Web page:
A peer review checklist

Earlier this year, I compiled some of my notes on best practices in peer reviewing (in a handy format). After sharing these with colleagues, I thought it best to make them available more widely, so here they are!

A peer review checklist

Have you been invited to peer review an article? If so, then this checklist is for you! Whether you’re a beginner or seasoned reviewer, read on to find out more about the professional expectations associated with peer reviewing.

(Disclaimer: I do not claim to be an expert! I have merely synthesised information I have found online, and the knowledge I have obtained from talking to various people).

Before you take on the review

  • Make sure that the manuscript is in your area of expertise.
  • Check if there are any special requests before starting the work.
  • Make sure that you have enough time and attention to devote to reviewing the manuscript.

Time commitment/time management

  • On average, a peer review takes between 4 and 8 hours to do (depending on the length of the manuscript).
  • Peer reviews should not be completed in one sitting. Usually, the reviewer will do one pass over the text and note down general comments. Then, they will come back to the manuscript later for a more detailed reading.
  • Aim for a peer review that is thorough, but that does not eat up more time than intended. If something is unclear, ask the author to rework or reword it. Do not do their research for them; that is not your job as a reviewer. You can speculate as to why something does not add up, and while you can give general suggestions, you do not need to be too specific when doing this. For instance, you can say “Please change the title to something that implements X and Y”. You do not need to come up with a list of alternative titles for the paper yourself (unless you really want to).
  • If you don’t like the work, but can’t quite put your finger on why you don’t like it, then you haven’t checked it thoroughly enough. Read the manuscript again. Any comments provided should be backed up with evidence. They should also give suggestions for next courses of action if possible.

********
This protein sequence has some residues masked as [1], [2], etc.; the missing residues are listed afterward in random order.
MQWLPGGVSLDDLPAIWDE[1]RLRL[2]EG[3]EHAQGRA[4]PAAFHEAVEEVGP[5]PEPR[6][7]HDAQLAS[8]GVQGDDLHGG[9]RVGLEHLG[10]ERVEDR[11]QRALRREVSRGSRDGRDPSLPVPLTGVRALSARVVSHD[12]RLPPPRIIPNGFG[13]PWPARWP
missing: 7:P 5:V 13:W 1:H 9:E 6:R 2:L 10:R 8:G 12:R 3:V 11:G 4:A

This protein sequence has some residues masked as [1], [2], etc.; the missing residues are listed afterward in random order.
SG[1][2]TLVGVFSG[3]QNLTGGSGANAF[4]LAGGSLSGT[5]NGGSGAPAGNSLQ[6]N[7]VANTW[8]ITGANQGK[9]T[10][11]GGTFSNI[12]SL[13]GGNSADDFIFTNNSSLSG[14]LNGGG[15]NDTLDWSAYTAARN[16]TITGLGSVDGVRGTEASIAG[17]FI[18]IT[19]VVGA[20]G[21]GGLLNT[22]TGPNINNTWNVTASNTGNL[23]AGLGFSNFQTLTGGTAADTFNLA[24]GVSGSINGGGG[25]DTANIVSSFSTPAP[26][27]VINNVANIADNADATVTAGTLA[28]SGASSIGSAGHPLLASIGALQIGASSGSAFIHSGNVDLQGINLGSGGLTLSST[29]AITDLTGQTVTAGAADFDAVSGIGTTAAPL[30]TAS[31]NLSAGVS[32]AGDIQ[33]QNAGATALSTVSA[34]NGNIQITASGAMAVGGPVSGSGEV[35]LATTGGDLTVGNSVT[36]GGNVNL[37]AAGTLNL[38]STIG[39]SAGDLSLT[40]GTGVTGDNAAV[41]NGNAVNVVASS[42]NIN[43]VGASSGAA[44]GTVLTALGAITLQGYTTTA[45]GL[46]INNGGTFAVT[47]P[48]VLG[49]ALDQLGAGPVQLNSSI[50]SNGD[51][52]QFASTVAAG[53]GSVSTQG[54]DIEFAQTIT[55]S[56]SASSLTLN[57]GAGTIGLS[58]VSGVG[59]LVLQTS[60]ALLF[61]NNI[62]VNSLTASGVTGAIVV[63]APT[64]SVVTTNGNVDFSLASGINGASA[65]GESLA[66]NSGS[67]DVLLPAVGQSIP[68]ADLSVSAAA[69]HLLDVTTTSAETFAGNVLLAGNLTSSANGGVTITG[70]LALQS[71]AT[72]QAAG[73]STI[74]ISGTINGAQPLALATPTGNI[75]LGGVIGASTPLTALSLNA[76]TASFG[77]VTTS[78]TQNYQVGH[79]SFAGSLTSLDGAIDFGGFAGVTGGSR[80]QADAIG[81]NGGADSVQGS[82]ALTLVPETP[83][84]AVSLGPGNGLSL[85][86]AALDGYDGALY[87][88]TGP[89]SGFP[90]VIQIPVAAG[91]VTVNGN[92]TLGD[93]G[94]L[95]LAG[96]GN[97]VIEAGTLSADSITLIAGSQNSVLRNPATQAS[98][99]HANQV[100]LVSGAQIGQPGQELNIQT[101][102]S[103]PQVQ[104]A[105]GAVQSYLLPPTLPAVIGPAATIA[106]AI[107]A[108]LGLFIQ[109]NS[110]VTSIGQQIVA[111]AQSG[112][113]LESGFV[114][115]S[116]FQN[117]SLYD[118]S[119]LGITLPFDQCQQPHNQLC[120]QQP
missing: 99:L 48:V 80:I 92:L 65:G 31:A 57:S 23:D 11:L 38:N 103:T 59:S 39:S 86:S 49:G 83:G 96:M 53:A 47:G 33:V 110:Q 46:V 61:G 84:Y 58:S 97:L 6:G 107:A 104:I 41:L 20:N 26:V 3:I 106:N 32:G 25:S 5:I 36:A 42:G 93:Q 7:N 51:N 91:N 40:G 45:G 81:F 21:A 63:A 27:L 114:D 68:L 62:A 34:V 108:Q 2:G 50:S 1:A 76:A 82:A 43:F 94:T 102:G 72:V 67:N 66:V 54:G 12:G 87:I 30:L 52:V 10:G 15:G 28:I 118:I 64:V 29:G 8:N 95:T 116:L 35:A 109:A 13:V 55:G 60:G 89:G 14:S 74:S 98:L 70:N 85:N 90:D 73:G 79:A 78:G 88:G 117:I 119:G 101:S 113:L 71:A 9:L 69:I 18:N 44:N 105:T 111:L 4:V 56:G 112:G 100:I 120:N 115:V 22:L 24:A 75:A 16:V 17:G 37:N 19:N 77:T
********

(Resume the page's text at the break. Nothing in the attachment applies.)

Writing style

  • Most peer reviews should be written in a neutral tone (not too formal, not too informal). They should be concise.
  • If peer reviewing internally, it is OK to employ a more informal tone. If peer reviewing for a big or reputable journal, strive for formal academic writing.


  • A good peer review is 1-2 pages long.
  • Some journals will ask for a specific review structure or length, and may provide their own template.
  • If no template is provided, the following good practice rules apply:

Start with the title of the manuscript and the date.

Heading 1: Provide a summary of the research and give your overall impression of the work. This is important: it shows that you have understood what you have read. If it is found that you have misunderstood the work, then the author will get an idea of what they need to change about it. When providing an overall impression, highlight both the good and the bad. Imagine that you are reading this paper because you want to cite it. What may cause you to cite the paper, or to forego citing the paper? Does the main point of the paper come across clearly? Does it make an original contribution to knowledge? Are its empirical components sound? Do the conclusions match the content of the paper? These are all things that should be considered here.

Heading 2: Discussion of specific areas for improvement. Record the most glaring issues with the paper: inconsistencies; missing information; incorrect assumptions; incomplete argumentation. You may wish to go through the paper, do tracked changes, and then use these as your basis for the peer review. Remember to be constructive. What sort of feedback would you like to receive on your own work? Provide the feedback that you would like to get: genuine; reasoned; helpful; specific. Remember that producing written outputs consists of two parts: writing and editing. Often, these take equal amounts of time to do. Knowing the importance of editing, do not be afraid to propose radical changes such as moving a heading, reducing word counts, or adding in graphs. Do not tiptoe around issues: just state what the simplest course of action to rectify an issue might be. If there are several possible courses of action, list all of them, and state which one you consider to be the best. If you don’t know how an issue may be rectified, just state the issue, and leave it at that. (If you do this too much, though, you might be Reviewer 2!!!).

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